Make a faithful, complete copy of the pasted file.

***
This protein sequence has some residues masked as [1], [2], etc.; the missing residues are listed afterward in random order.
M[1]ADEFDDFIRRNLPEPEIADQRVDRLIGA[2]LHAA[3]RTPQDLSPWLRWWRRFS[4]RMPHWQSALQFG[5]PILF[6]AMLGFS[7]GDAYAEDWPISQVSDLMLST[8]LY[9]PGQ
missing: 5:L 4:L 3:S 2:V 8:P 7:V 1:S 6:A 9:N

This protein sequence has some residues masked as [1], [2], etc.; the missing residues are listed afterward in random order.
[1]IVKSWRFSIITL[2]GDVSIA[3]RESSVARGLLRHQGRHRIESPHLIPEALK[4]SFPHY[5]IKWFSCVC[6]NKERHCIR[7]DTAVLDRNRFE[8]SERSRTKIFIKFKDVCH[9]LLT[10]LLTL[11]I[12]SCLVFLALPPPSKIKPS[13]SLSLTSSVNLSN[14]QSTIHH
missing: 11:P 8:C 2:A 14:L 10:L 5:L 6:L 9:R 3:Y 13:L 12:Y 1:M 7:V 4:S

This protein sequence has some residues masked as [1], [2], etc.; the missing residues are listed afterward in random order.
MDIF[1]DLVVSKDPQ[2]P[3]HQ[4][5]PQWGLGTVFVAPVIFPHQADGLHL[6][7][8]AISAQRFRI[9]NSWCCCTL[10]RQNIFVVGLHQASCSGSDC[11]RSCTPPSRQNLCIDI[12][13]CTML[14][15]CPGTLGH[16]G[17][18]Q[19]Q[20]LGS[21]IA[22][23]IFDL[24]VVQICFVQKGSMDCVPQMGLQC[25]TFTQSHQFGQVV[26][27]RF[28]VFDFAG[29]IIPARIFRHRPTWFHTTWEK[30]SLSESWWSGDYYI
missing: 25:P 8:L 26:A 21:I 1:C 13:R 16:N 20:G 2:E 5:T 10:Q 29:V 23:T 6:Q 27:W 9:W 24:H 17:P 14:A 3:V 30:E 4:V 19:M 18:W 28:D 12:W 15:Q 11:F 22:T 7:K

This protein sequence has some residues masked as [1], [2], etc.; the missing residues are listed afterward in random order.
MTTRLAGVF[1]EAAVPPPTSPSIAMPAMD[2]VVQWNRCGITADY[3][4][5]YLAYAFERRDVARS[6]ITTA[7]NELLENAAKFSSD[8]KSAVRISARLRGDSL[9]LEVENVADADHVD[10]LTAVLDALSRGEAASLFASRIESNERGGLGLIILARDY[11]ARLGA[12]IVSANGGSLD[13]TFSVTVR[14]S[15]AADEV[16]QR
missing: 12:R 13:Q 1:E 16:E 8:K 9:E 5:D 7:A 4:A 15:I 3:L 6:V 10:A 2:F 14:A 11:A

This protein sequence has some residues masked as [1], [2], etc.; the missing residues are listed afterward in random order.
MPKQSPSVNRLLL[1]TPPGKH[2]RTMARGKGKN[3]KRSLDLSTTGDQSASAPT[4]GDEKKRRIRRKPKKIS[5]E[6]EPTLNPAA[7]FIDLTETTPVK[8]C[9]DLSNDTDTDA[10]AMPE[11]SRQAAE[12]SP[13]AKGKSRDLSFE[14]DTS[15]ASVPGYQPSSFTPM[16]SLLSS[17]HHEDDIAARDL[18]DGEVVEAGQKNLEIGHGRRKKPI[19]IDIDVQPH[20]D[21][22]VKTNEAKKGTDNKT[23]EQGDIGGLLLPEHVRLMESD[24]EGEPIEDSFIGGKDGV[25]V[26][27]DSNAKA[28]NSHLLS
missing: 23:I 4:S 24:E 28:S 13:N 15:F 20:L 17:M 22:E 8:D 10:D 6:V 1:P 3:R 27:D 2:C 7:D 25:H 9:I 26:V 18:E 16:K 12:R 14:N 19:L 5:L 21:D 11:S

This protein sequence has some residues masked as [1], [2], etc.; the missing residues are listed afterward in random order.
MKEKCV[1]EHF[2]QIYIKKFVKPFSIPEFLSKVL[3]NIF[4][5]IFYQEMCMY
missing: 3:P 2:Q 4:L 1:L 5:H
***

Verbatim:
This protein sequence has some residues masked as [1], [2], etc.; the missing residues are listed afterward in random order.
M[1]ADEFDDFIRRNLPEPEIADQRVDRLIGA[2]LHAA[3]RTPQDLSPWLRWWRRFS[4]RMPHWQSALQFG[5]PILF[6]AMLGFS[7]GDAYAEDWPISQVSDLMLST[8]LY[9]PGQ
missing: 5:L 4:L 3:S 2:V 8:P 7:V 1:S 6:A 9:N

This protein sequence has some residues masked as [1], [2], etc.; the missing residues are listed afterward in random order.
[1]IVKSWRFSIITL[2]GDVSIA[3]RESSVARGLLRHQGRHRIESPHLIPEALK[4]SFPHY[5]IKWFSCVC[6]NKERHCIR[7]DTAVLDRNRFE[8]SERSRTKIFIKFKDVCH[9]LLT[10]LLTL[11]I[12]SCLVFLALPPPSKIKPS[13]SLSLTSSVNLSN[14]QSTIHH
missing: 11:P 8:C 2:A 14:L 10:L 5:L 6:L 9:R 3:Y 13:L 12:Y 1:M 7:V 4:S

This protein sequence has some residues masked as [1], [2], etc.; the missing residues are listed afterward in random order.
MDIF[1]DLVVSKDPQ[2]P[3]HQ[4][5]PQWGLGTVFVAPVIFPHQADGLHL[6][7][8]AISAQRFRI[9]NSWCCCTL[10]RQNIFVVGLHQASCSGSDC[11]RSCTPPSRQNLCIDI[12][13]CTML[14][15]CPGTLGH[16]G[17][18]Q[19]Q[20]LGS[21]IA[22][23]IFDL[24]VVQICFVQKGSMDCVPQMGLQC[25]TFTQSHQFGQVV[26][27]RF[28]VFDFAG[29]IIPARIFRHRPTWFHTTWEK[30]SLSESWWSGDYYI
missing: 25:P 8:L 26:A 21:I 1:C 13:R 16:N 20:G 2:E 5:T 10:Q 29:V 23:T 6:Q 27:W 9:W 24:H 17:P 14:A 3:V 30:E 4:V 19:M 18:W 28:D 12:W 15:Q 11:F 22:T 7:K

This protein sequence has some residues masked as [1], [2], etc.; the missing residues are listed afterward in random order.
MTTRLAGVF[1]EAAVPPPTSPSIAMPAMD[2]VVQWNRCGITADY[3][4][5]YLAYAFERRDVARS[6]ITTA[7]NELLENAAKFSSD[8]KSAVRISARLRGDSL[9]LEVENVADADHVD[10]LTAVLDALSRGEAASLFASRIESNERGGLGLIILARDY[11]ARLGA[12]IVSANGGSLD[13]TFSVTVR[14]S[15]AADEV[16]QR
missing: 12:R 13:Q 1:E 16:E 8:K 9:E 5:D 7:A 4:A 15:I 3:L 6:V 10:A 2:F 14:A 11:A

This protein sequence has some residues masked as [1], [2], etc.; the missing residues are listed afterward in random order.
MPKQSPSVNRLLL[1]TPPGKH[2]RTMARGKGKN[3]KRSLDLSTTGDQSASAPT[4]GDEKKRRIRRKPKKIS[5]E[6]EPTLNPAA[7]FIDLTETTPVK[8]C[9]DLSNDTDTDA[10]AMPE[11]SRQAAE[12]SP[13]AKGKSRDLSFE[14]DTS[15]ASVPGYQPSSFTPM[16]SLLSS[17]HHEDDIAARDL[18]DGEVVEAGQKNLEIGHGRRKKPI[19]IDIDVQPH[20]D[21][22]VKTNEAKKGTDNKT[23]EQGDIGGLLLPEHVRLMESD[24]EGEPIEDSFIGGKDGV[25]V[26][27]DSNAKA[28]NSHLLS
missing: 23:I 4:S 24:E 28:S 13:N 15:F 20:L 17:M 22:E 8:D 10:D 6:V 1:P 3:R 27:D 2:C 7:D 25:H 9:I 26:V 18:E 16:K 12:R 14:N 19:L 5:L 21:D 11:S

This protein sequence has some residues masked as [1], [2], etc.; the missing residues are listed afterward in random order.
MKEKCV[1]EHF[2]QIYIKKFVKPFSIPEFLSKVL[3]NIF[4][5]IFYQEMCMY
missing: 3:P 2:Q 4:L 1:L 5:H